We continuously try to improve our journal, but are we succeeding? A readers’ survey was carried out by our publishers, Lippincott Williams & Wilkins (LWW), with the American Heart Association’s (AHA) endorsement by direct mail, by e-mail, and through a banner ad on Stroke’s home page. The aim was to determine subscribers’ and nonsubscribers’ perceptions and attitudes toward the journal and to current, new, and planned features, and to verify the readers’ demographic profiles.
The overall response rate was 11.3%, bettering the goal of 10%. Overall, 92% of respondents reported being either “extremely satisfied” or “satisfied” with the current features and contents of the journal. Commonly used adjectives were “comprehensive,” “focused,” “informative,” “current,” “interesting,” “quality,” “relevant,” and “up-to-date.” Ninety-one percent were “very likely” or “somewhat likely” to recommend Stroke. Ninety percent thought that our journal was “much better” or “better” than other journals; 61% were “most interested” in clinical research, 60% in clinical practice, and 18% in basic science.
On balance, our readers liked the new features that we have introduced: Advances in Stroke, Cochrane Corner, Controversies, and Research Reports.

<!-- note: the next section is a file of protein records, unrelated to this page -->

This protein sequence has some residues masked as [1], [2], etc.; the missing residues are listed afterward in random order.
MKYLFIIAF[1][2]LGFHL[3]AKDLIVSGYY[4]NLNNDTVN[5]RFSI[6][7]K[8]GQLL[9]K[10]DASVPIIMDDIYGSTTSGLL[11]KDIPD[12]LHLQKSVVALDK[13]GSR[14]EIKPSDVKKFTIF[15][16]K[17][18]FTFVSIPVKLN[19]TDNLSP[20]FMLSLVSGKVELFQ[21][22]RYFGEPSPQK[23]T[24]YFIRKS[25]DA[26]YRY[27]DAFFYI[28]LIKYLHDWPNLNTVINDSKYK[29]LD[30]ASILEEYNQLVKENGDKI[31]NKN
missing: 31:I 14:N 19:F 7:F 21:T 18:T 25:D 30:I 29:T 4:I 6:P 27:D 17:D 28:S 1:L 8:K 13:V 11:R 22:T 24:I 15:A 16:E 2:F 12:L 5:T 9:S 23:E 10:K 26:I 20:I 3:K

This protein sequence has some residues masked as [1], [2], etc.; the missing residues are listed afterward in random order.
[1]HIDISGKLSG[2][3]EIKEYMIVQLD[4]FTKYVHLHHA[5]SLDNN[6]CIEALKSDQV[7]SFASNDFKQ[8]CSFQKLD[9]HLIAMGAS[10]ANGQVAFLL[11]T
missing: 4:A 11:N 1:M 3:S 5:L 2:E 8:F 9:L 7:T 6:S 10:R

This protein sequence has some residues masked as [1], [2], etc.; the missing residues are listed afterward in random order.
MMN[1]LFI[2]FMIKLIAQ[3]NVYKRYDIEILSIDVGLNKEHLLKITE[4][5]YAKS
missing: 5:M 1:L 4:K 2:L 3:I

Regarding potential new features, 57% of respondents were most interested in peer-reviewed, critically appraised topics (CATS) and 15% in continuing medical education (CME).
The readership favored separating clinical and basic science articles and providing additional headings for the types of article according to areas. Stroke is a journal that publishes “reports of clinical and basic investigation of any aspect of the cerebral circulation and its diseases from many disciplines.” Providing subspecialized labels only encourages further fragmentation of knowledge, interests, and efforts. While we follow a general sequence of epidemiology, pathogenesis, diagnosis, treatment, prognosis, rehabilitation, prevention, basic science, and health policy, in sequencing the articles, we cluster them according to topics and across categories, and we commission editorial comments that may add context, facts, and interpretation.
Overall, readers think that we are on the right track. Many thanks to them, the AHA, and LWW. We shall work even harder to continue to earn our readers’ approval in an ever-changing, competitive publishing environment.